If you notice water damage after a flood, try to remedy the situation immediately to prevent mold from forming and further damage from occurring. The longer you wait to address a problem the more it can spread and the more it will cost.
Renter Tips for Floods
If you rent your property, there are few things you can do to prepare for a flood.
- Contact your landlord or manager for instructions for preparing the property for a flood if needed. You should also let them know your plans to vacate the property if necessary and provide them with an emergency contact number.
- Check your local news and official websites for information about evacuating the property or area.
- Move furniture, valuable, and important documents to a safe place.
- If you do not evacuate before flooding occurs, do not enter flooded areas or moving water either on foot or in a vehicle, including areas that appear to have only inches of water.
Does Renters Insurance cover water damage from flooding?
Most likely, it does not. Effective Coverage explains that most Renters Insurance policies exclude water damage from “flood, surface water, waves, including tidal wave and tsunami. Your landlord’s insurance won’t cover damage to your personal property either.
In some cases, if a property becomes uninhabitable due to flood damage, a renter could potentially withhold rent or require a landlord to pay for another housing, such as a hotel, until the property is habitable again.
Is your property at risk for flooding?
While FEMA claims that, flooding can happen in any U.S. state or territory. It is particularly important to be prepared for flooding if you live in a low-lying area near a body of water, such as a river, stream, or culvert; along a coast; or downstream from a dam or levee.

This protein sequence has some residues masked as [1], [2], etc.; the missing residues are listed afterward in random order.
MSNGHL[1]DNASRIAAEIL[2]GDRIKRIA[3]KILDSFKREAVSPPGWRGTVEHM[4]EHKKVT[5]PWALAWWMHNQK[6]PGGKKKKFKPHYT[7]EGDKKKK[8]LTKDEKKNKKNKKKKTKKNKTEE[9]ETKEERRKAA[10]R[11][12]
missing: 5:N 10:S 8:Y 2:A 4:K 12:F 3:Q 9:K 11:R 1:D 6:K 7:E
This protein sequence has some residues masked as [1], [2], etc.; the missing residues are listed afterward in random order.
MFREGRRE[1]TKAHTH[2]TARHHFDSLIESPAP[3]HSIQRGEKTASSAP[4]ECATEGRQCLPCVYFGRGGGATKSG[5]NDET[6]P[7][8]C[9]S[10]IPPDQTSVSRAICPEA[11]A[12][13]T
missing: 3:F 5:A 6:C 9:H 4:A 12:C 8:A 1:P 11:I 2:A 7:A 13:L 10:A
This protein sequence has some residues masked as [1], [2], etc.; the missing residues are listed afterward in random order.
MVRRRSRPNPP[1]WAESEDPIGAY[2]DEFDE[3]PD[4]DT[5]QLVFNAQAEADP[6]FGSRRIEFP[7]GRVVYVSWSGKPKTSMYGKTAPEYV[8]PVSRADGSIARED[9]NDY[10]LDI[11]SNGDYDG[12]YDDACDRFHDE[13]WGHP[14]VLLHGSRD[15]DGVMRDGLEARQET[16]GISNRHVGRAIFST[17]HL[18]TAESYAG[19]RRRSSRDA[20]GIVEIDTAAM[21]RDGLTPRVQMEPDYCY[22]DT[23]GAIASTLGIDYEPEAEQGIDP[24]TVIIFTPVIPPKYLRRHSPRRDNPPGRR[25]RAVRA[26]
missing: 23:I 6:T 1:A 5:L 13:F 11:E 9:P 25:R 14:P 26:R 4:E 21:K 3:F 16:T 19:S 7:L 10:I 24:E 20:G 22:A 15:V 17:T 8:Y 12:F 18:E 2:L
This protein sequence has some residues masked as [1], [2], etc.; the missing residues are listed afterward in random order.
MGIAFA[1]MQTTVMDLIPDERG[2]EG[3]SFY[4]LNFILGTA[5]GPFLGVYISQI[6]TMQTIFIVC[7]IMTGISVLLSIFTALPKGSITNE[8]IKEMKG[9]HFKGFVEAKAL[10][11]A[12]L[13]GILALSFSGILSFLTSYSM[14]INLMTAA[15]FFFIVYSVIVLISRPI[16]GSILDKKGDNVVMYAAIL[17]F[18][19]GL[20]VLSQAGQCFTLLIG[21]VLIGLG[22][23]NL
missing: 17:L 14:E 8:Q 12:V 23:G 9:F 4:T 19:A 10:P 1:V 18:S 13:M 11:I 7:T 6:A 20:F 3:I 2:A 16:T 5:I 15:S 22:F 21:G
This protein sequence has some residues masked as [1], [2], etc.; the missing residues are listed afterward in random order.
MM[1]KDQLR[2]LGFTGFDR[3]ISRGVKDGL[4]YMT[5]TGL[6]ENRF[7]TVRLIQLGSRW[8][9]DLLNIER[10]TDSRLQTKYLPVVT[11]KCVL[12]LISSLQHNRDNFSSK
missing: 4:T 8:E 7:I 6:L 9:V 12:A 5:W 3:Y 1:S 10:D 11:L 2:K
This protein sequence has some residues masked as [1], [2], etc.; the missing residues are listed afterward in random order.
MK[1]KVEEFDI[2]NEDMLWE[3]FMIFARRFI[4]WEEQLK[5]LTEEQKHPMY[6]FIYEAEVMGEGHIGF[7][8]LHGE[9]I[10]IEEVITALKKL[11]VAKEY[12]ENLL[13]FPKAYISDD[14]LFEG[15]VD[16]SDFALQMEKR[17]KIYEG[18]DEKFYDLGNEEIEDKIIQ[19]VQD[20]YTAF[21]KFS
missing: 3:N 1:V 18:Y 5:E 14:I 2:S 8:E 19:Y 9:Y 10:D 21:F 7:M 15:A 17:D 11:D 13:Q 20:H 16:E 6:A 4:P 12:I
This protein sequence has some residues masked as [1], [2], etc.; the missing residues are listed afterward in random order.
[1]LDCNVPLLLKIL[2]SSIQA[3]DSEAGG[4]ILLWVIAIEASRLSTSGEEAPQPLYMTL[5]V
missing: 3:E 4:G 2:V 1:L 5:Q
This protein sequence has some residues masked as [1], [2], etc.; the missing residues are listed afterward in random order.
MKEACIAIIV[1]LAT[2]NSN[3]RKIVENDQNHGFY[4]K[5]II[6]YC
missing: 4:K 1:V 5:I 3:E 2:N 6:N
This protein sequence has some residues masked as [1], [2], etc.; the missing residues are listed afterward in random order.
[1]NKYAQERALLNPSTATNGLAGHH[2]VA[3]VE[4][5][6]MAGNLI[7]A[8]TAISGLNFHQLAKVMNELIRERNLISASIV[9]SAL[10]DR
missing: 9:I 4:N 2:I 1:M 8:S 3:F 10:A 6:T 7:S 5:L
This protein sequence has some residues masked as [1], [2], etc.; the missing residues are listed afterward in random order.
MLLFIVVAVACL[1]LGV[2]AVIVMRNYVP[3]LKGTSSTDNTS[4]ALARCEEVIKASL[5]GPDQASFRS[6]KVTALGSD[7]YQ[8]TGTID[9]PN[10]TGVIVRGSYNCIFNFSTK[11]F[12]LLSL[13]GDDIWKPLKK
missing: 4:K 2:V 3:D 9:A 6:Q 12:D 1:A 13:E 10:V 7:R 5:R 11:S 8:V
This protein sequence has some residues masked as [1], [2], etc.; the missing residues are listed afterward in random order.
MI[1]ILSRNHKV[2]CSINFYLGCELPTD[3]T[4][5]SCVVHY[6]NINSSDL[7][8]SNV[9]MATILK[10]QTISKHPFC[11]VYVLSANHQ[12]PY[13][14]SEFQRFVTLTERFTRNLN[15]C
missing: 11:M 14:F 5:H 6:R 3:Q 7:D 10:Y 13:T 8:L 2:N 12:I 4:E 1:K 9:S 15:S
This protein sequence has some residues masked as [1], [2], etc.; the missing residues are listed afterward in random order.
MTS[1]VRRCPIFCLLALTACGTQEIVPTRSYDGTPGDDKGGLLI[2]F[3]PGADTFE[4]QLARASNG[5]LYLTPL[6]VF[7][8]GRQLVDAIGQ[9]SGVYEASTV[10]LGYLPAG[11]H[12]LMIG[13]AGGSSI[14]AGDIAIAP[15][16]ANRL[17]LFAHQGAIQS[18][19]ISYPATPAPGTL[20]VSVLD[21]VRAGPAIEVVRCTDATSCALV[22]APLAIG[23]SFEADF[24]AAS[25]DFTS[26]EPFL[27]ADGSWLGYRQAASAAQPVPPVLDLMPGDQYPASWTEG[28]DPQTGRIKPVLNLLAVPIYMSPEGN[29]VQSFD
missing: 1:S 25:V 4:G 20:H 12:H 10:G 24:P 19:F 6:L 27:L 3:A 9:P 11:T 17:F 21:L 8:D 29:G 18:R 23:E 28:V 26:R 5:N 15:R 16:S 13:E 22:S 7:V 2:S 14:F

Flooding can occur during any season, but some areas of the country are at greater risk at certain times of the year. Coastal areas are at greater risk for flooding during hurricane season (i.e., June to November), while the Midwest is more at risk in the spring and during heavy summer rains. Ice jams occur in the spring in the Northeast and Northwest. Even the deserts of the Southwest are at risk during the late summer monsoon season.
According to weather.com, for 2017, Due to record amounts of rain and snow during the winter, California and Nevada may also experience snowmelt flooding this spring. However, it remains too early for forecasters to determine the severity, as snowpack will likely continue to build in the weeks ahead.
Minor flooding may occur in parts of Minnesota and Wisconsin southward through eastern Texas, as well as in a narrow band across the Southeast and along the East Coast to southern Virginia. Additionally, minor flooding is possible in Maine and parts of New Hampshire.
Below-average precipitation was observed overall this winter in the Northeast and mid-Atlantic, so the flood threat there is low despite Winter Storm Stella dumping 3 to almost 5 feet of snow in mid-March.